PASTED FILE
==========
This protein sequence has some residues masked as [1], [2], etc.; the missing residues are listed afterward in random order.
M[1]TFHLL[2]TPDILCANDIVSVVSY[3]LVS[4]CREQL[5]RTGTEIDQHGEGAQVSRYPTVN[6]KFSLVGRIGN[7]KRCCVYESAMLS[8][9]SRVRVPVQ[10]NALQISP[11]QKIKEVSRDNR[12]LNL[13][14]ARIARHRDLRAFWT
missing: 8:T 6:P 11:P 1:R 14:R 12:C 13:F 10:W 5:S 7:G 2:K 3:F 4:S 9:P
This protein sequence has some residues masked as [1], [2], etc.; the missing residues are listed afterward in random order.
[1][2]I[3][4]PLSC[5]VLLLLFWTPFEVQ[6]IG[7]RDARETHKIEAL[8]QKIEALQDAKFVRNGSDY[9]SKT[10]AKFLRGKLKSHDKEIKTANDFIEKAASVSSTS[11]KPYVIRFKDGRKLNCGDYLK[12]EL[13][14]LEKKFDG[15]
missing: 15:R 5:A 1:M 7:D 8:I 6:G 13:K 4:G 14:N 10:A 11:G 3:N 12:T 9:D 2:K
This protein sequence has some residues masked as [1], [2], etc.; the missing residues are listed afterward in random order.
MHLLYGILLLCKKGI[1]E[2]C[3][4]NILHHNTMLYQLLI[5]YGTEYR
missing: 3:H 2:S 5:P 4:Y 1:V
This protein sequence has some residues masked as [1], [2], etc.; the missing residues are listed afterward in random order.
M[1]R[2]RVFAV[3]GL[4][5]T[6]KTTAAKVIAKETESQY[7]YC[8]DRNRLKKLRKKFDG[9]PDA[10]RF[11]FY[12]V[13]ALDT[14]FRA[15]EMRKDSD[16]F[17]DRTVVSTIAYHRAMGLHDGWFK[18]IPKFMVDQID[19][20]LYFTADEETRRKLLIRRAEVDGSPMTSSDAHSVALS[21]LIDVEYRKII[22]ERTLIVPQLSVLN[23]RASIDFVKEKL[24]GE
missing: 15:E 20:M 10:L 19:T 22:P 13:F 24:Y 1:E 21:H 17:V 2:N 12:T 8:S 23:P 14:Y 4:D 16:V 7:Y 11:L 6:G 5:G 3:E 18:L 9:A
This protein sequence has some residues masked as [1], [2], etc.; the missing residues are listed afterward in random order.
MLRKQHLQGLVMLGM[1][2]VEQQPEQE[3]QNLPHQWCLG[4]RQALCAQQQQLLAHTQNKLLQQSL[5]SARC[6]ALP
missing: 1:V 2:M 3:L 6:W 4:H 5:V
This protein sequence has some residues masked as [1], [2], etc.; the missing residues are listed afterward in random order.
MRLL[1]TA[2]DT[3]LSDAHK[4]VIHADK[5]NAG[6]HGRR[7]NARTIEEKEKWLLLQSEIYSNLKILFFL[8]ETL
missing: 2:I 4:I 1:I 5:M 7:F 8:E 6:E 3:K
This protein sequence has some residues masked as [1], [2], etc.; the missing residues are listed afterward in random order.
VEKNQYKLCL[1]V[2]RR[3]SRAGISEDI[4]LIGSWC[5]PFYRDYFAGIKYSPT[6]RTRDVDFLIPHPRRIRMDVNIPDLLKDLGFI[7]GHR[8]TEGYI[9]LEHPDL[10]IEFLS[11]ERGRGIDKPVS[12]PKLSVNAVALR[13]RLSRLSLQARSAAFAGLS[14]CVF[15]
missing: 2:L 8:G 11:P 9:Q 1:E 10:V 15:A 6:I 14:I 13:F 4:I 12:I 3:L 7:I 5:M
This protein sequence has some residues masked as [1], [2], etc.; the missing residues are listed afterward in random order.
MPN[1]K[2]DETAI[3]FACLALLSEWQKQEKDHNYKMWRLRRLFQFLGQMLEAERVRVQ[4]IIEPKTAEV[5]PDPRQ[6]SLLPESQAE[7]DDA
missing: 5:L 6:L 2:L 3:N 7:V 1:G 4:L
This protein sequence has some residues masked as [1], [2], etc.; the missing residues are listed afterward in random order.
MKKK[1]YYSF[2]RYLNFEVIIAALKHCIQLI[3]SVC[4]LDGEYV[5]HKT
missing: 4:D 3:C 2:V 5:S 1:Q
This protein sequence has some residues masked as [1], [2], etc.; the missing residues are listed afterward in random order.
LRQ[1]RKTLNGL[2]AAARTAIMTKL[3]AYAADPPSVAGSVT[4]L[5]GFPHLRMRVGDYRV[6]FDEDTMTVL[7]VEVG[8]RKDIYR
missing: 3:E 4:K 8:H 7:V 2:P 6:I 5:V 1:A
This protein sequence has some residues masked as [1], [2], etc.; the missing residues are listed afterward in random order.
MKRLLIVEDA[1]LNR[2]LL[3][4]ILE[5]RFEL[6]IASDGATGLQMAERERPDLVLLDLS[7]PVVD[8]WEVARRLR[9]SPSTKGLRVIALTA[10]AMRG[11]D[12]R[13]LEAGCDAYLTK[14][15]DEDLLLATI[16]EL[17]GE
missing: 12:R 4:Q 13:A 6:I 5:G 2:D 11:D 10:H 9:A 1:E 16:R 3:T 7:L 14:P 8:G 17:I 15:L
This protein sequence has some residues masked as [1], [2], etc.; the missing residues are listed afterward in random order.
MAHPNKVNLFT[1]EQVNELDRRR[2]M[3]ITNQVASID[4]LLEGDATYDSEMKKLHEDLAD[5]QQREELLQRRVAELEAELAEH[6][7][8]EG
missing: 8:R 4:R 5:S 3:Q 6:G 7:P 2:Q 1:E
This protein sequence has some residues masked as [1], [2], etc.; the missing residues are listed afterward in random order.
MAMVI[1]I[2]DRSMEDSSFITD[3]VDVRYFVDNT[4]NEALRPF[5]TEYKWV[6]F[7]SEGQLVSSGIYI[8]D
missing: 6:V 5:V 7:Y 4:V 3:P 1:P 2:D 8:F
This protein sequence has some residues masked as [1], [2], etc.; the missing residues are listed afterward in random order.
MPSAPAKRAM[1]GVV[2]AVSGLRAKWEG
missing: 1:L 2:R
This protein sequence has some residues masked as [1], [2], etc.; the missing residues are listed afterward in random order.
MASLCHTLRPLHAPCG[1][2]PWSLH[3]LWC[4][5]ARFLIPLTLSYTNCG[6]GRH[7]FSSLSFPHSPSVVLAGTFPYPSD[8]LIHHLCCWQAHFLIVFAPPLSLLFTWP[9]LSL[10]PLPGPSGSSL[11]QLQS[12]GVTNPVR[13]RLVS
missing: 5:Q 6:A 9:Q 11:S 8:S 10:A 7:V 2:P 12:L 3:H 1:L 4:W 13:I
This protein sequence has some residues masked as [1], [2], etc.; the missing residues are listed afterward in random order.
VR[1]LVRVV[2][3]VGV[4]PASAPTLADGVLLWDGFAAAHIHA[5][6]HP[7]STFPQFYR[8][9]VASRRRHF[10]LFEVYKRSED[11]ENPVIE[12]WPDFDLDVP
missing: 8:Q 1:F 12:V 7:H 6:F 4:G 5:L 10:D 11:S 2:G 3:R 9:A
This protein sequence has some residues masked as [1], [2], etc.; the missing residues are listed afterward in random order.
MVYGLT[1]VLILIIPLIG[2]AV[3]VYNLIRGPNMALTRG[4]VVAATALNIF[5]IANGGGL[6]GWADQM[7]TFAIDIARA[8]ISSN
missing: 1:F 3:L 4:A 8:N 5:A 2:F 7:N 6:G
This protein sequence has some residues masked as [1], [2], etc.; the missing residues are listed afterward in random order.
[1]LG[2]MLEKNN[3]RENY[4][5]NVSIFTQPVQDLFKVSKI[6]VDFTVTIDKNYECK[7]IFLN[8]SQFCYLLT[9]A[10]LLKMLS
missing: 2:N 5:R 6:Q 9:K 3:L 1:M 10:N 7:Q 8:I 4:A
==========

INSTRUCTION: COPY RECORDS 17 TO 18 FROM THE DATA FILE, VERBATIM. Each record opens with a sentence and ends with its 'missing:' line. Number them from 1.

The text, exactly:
This protein sequence has some residues masked as [1], [2], etc.; the missing residues are listed afterward in random order.
MVYGLT[1]VLILIIPLIG[2]AV[3]VYNLIRGPNMALTRG[4]VVAATALNIF[5]IANGGGL[6]GWADQM[7]TFAIDIARA[8]ISSN
missing: 1:F 3:L 4:A 8:N 5:A 2:F 7:N 6:G
This protein sequence has some residues masked as [1], [2], etc.; the missing residues are listed afterward in random order.
[1]LG[2]MLEKNN[3]RENY[4][5]NVSIFTQPVQDLFKVSKI[6]VDFTVTIDKNYECK[7]IFLN[8]SQFCYLLT[9]A[10]LLKMLS
missing: 2:N 5:R 6:Q 9:K 3:L 1:M 10:N 7:Q 8:I 4:A